This week saw the first official presentation of the graphic campaign behind this year’s Terra Madre Salone del Gusto, to be held from September 22-26. Great changes are afoot for Slow Food’s flagship event, which is changing both location and name (previously Salone del Gusto and Terra Madre) – putting Terra Madre first, to give greater importance to Slow Food’s worldwide network of food communities – and stepping outside the exhibition halls for the outdoors, specifically Valentino Park, in the heart of Turin.
Indeed, Terra Madre Salone del Gusto 2016 will be an open event, spread around Turin’s parks, theaters, historical buildings and squares. At the center of it all will be the Market at Valentino Park – and in the spirit of including as many as people as possible, there will be no ticket required to enter, unlike in previous years.
Slow Food Presdient Carlo Petrini spoke of a two-way exchange: On the one hand, Terra Madre is opening itself to the city, but at the same time, it asks the city and the entire Piedmont region to open its doors to Terra Madre, specifically for families to host the delegates who will come to Turin from every corner of the globe. The theme of this year’s event is Loving the Earth, and as Petrini says, it means “loving the people who work the Earth, and welcoming them here as part of the universal comradeship of humankind.”
It goes without saying that hospitality is a touchy subject in Europe at the moment, and Petrini insists that Terra Madre be a beacon, an example for others: “We have to discuss loving the Earth in terms of human and social aspects, not only environmental. Our event is an act of international diplomacy – with Terra Madre we build bridges, not walls. Our event has formed friendships between farmers from Piedmont and nomads, artisans, producers, fishers and herders from across the world, who can go back to their homelands speaking of Turin and Piedmont with joy.”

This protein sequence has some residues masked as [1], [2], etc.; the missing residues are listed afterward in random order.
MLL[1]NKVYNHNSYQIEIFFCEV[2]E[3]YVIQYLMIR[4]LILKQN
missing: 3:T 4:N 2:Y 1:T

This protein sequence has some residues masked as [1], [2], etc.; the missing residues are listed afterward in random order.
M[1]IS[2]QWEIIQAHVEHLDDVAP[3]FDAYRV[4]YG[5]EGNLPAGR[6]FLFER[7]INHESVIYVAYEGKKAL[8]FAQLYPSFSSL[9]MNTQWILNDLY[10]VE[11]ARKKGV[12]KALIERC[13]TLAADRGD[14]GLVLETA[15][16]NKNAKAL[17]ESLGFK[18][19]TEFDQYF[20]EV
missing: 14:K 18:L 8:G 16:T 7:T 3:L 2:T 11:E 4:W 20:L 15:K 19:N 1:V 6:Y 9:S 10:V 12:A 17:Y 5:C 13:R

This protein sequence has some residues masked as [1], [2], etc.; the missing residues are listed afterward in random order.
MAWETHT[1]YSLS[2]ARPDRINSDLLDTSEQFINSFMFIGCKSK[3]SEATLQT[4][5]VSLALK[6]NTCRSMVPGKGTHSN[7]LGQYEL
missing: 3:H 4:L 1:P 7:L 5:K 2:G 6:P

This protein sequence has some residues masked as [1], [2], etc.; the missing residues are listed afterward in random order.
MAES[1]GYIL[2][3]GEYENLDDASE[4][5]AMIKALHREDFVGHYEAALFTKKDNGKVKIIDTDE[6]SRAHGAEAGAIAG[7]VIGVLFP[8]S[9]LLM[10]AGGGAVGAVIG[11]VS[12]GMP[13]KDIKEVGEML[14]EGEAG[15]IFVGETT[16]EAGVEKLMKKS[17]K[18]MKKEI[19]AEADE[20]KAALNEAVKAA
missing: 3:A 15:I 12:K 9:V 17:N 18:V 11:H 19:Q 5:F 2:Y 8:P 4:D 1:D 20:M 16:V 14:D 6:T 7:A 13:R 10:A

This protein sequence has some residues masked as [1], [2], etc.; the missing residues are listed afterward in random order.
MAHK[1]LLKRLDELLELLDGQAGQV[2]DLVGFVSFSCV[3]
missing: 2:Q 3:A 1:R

Of course, Turin cannot do it all alone. To make Terra Madre possible, families in small towns across Piedmont will open their doors to our international guests. Raffaella Firpo, who represents these families, explained how the benefit for the communities was both cultural and moral: “Not only does it allow us in Piedmont to meet people from remote parts of the planet, but when they are all here at the same time, it allows them to meet each other. It’s a uniquely enriching experience for all of us, something we may share once in a lifetime.”
Presenting the graphic campaign of this year’s edition, Damiano Gravili from Bodà, the design agency responsible for the graphics, told of how “the visuals form anthropomorphic icons of the different continents, composed of various images of food and the places where it is produced. The abstract geometry that divides them calls to mind the street grid of Turin, where the event will come to life, the squares and districts which will be ‘invaded’ by the spirit of the event, celebrating the protection of our planet.”
Ten years on from the Winter Olympics, Turin and Piedmont continue to demonstrate their openness to the world through the efforts of hundreds of volunteers and the dozens of associations that make Terra Madre possible.
“We hope that this year, even more than in previous editions, the great generosity of the Torinese and Piemontese will help Slow Food to guarantee hospitality for the delegates,” Petrini concluded. “Don’t be shy! Come forward and open your door to the world of Terra Madre!”
Terra Madre Salone del Gusto is organized by Slow Food together with the Region of Piedmont, the City of Turin, and with the support of Compagnia di San Paolo, Fondazione CRT and the Associazione delle Fondazioni di origine bancaria del Piemonte.